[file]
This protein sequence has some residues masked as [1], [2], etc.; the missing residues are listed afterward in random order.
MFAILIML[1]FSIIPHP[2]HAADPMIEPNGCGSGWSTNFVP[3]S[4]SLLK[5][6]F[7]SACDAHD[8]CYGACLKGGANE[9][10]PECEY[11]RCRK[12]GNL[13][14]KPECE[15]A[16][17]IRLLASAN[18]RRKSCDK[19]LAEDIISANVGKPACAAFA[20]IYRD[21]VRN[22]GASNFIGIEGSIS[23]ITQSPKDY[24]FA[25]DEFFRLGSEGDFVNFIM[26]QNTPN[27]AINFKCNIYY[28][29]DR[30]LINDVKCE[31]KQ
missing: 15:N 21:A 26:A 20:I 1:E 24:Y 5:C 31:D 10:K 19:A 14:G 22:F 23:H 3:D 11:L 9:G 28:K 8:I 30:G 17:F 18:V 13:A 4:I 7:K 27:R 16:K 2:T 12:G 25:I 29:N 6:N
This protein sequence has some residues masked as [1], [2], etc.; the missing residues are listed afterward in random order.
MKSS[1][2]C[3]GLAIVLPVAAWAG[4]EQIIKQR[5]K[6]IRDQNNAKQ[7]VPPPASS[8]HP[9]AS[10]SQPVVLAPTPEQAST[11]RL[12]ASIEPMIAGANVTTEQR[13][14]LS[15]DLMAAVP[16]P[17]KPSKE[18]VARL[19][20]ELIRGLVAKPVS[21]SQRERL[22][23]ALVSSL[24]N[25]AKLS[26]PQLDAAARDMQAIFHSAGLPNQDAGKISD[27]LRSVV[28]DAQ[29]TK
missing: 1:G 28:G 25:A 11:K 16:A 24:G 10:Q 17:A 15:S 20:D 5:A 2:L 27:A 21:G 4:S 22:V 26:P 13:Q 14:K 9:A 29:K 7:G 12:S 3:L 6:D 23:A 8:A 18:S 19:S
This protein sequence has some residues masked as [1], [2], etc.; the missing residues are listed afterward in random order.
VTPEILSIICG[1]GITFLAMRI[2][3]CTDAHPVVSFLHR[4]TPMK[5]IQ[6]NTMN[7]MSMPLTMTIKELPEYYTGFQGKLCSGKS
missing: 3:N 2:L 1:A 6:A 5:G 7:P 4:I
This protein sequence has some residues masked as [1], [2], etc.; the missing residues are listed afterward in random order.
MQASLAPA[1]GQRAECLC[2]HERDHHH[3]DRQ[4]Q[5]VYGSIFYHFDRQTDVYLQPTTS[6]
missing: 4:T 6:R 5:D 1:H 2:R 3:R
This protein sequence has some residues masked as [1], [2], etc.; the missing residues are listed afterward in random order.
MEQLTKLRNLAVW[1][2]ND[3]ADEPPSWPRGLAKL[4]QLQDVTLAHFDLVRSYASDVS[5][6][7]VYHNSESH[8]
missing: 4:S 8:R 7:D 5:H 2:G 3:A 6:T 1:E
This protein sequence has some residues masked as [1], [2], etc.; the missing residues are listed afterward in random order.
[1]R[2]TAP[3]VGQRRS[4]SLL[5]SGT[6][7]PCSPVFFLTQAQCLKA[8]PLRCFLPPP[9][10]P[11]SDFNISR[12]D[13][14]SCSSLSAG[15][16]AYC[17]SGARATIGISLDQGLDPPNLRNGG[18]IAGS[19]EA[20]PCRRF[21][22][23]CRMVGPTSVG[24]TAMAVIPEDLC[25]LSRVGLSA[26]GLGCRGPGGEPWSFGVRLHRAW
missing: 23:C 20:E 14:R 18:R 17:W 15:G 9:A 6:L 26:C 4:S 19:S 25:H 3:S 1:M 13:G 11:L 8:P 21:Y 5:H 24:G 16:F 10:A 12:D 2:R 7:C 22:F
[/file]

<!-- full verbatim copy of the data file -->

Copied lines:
This protein sequence has some residues masked as [1], [2], etc.; the missing residues are listed afterward in random order.
MFAILIML[1]FSIIPHP[2]HAADPMIEPNGCGSGWSTNFVP[3]S[4]SLLK[5][6]F[7]SACDAHD[8]CYGACLKGGANE[9][10]PECEY[11]RCRK[12]GNL[13][14]KPECE[15]A[16][17]IRLLASAN[18]RRKSCDK[19]LAEDIISANVGKPACAAFA[20]IYRD[21]VRN[22]GASNFIGIEGSIS[23]ITQSPKDY[24]FA[25]DEFFRLGSEGDFVNFIM[26]QNTPN[27]AINFKCNIYY[28][29]DR[30]LINDVKCE[31]KQ
missing: 15:N 21:A 26:A 20:I 1:E 24:Y 5:C 31:D 10:K 19:A 14:G 22:F 23:H 3:D 11:L 9:G 28:K 8:I 30:G 17:F 18:V 13:A 4:I 7:K 27:R 16:K 2:T 12:G 25:I 29:N 6:N
This protein sequence has some residues masked as [1], [2], etc.; the missing residues are listed afterward in random order.
MKSS[1][2]C[3]GLAIVLPVAAWAG[4]EQIIKQR[5]K[6]IRDQNNAKQ[7]VPPPASS[8]HP[9]AS[10]SQPVVLAPTPEQAST[11]RL[12]ASIEPMIAGANVTTEQR[13][14]LS[15]DLMAAVP[16]P[17]KPSKE[18]VARL[19][20]ELIRGLVAKPVS[21]SQRERL[22][23]ALVSSL[24]N[25]AKLS[26]PQLDAAARDMQAIFHSAGLPNQDAGKISD[27]LRSVV[28]DAQ[29]TK
missing: 1:G 28:G 25:A 11:K 16:A 24:G 10:Q 17:A 15:S 20:D 5:A 2:L 27:A 21:G 4:S 22:V 26:P 13:Q 14:K 9:A 29:K 7:G 12:S 3:L 6:D 23:A 8:A 18:S 19:S
This protein sequence has some residues masked as [1], [2], etc.; the missing residues are listed afterward in random order.
VTPEILSIICG[1]GITFLAMRI[2][3]CTDAHPVVSFLHR[4]TPMK[5]IQ[6]NTMN[7]MSMPLTMTIKELPEYYTGFQGKLCSGKS
missing: 3:N 2:L 1:A 6:A 5:G 7:P 4:I
This protein sequence has some residues masked as [1], [2], etc.; the missing residues are listed afterward in random order.
MQASLAPA[1]GQRAECLC[2]HERDHHH[3]DRQ[4]Q[5]VYGSIFYHFDRQTDVYLQPTTS[6]
missing: 4:T 6:R 5:D 1:H 2:R 3:R
This protein sequence has some residues masked as [1], [2], etc.; the missing residues are listed afterward in random order.
MEQLTKLRNLAVW[1][2]ND[3]ADEPPSWPRGLAKL[4]QLQDVTLAHFDLVRSYASDVS[5][6][7]VYHNSESH[8]
missing: 4:S 8:R 7:D 5:H 2:G 3:A 6:T 1:E
This protein sequence has some residues masked as [1], [2], etc.; the missing residues are listed afterward in random order.
[1]R[2]TAP[3]VGQRRS[4]SLL[5]SGT[6][7]PCSPVFFLTQAQCLKA[8]PLRCFLPPP[9][10]P[11]SDFNISR[12]D[13][14]SCSSLSAG[15][16]AYC[17]SGARATIGISLDQGLDPPNLRNGG[18]IAGS[19]EA[20]PCRRF[21][22][23]CRMVGPTSVG[24]TAMAVIPEDLC[25]LSRVGLSA[26]GLGCRGPGGEPWSFGVRLHRAW
missing: 23:C 20:E 14:R 18:R 17:W 15:G 9:A 6:L 26:C 4:S 19:S 25:H 3:S 1:M 13:G 11:L 8:P 21:Y 5:H 24:G 16:F 10:A 12:D 2:R 7:C 22:F